BIRMINGHAM, Ala. (AP) -- A new study says Alabama is the nation's fourth-fattest state.
The report released Monday by the Centers for Disease Control and Prevention says 32 percent of Alabama's adults are obese. That's slightly better than the obesity rates in Mississippi, Louisiana and West Virginia.
The state obesity rate for 2011 is a little less than the number from 2010, but the CDC says the two numbers can't be compared because it changed statistical methods. So it's hard to gauge whether there's been any real improvement in fighting obesity.
Alabama health officials are trying to get people to slim down. The annual Scale Back Alabama weight-reduction program drew almost 30,000 participants this year who lost a combined 148,963 pounds.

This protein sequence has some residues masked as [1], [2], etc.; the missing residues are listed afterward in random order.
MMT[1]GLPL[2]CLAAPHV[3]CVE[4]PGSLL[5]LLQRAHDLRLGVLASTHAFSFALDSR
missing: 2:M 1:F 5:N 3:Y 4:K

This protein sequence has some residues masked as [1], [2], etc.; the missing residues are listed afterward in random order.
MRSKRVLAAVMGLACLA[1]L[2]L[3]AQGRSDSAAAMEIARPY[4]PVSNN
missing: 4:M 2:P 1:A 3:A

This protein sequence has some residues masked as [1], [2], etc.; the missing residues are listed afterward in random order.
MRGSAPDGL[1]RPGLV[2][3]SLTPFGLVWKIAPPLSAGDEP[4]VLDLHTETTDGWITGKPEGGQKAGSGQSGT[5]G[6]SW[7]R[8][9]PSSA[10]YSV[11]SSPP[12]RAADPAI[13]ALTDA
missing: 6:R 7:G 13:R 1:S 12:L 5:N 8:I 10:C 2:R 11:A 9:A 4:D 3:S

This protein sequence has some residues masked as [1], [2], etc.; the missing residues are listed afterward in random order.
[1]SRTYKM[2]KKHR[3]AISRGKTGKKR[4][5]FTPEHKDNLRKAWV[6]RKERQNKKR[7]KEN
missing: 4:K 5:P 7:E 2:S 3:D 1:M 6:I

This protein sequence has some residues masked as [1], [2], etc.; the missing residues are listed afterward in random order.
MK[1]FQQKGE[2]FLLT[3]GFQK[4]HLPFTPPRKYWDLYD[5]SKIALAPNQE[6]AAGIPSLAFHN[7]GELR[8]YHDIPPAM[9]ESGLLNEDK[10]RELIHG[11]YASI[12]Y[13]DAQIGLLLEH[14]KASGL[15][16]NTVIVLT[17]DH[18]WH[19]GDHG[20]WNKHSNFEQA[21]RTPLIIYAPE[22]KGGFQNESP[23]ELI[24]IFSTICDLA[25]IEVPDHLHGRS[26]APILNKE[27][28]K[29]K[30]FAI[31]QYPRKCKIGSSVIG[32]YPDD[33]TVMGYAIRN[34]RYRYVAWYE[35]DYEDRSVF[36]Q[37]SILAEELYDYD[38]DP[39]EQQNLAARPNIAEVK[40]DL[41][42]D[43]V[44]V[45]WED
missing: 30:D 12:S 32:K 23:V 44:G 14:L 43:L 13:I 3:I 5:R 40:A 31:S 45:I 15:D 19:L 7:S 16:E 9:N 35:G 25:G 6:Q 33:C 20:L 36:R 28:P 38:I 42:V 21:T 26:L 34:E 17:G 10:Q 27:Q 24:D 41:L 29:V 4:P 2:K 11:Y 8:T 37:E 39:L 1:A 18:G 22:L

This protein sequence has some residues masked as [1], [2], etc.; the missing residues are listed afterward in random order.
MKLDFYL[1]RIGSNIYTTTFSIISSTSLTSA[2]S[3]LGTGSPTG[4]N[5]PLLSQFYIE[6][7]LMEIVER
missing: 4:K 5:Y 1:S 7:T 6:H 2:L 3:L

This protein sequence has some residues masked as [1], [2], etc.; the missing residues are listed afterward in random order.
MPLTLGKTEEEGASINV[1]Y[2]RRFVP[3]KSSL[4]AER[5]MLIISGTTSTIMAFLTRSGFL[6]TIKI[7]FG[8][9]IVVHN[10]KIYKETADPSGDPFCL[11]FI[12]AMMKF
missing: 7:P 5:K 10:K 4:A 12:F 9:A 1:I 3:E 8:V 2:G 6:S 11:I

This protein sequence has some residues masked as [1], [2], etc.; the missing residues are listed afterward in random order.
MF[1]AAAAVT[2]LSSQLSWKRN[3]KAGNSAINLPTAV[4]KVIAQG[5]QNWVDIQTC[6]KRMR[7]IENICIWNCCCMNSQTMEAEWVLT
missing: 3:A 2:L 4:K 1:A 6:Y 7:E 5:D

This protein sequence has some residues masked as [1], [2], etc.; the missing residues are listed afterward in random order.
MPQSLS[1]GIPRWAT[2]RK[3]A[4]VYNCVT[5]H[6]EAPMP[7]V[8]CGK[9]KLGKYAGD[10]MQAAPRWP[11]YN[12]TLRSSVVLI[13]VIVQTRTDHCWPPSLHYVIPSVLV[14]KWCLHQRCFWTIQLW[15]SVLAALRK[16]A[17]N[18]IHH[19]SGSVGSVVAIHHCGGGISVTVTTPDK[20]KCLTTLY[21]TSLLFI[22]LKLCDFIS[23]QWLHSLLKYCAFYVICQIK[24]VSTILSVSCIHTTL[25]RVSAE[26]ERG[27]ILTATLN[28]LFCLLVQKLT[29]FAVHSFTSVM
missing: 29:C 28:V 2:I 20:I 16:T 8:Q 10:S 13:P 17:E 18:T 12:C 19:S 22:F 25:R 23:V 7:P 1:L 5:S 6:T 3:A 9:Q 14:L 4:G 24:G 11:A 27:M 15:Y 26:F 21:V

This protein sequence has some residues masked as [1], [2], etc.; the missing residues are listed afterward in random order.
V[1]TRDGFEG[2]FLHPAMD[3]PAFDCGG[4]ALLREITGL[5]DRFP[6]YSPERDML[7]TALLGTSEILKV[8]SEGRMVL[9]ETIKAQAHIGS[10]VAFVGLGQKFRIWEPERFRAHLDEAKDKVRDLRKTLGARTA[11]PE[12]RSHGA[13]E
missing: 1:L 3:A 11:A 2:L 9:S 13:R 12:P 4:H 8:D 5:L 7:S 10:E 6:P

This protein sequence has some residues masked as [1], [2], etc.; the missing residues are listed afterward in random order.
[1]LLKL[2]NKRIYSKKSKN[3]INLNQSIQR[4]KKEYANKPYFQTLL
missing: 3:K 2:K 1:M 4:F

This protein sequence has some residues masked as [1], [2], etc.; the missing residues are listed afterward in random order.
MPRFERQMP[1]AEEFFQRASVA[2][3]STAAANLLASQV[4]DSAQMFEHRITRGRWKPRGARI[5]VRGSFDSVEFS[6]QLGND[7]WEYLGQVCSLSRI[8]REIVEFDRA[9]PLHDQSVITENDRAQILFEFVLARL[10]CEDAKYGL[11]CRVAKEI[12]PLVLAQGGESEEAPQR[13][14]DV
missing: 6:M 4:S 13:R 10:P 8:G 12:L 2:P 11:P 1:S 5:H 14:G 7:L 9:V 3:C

The survey shows 12 states now have very high obesity rates.
Overall, more than a third of adults are obese but rates vary by state. The latest figures are based on a 2011 telephone survey that asked adults their height and weight. For the first time, households with only cell phones were included.
State rates remained about the same although states with very high rates went from nine to 12. At least 30 percent of adults are obese in Alabama, Arkansas, Indiana, Kentucky, Louisiana, Michigan, Mississippi, Missouri, Oklahoma, South Carolina, Texas and West Virginia.
Colorado was lowest, at just under 21 percent, and Mississippi was highest at nearly 36 percent.
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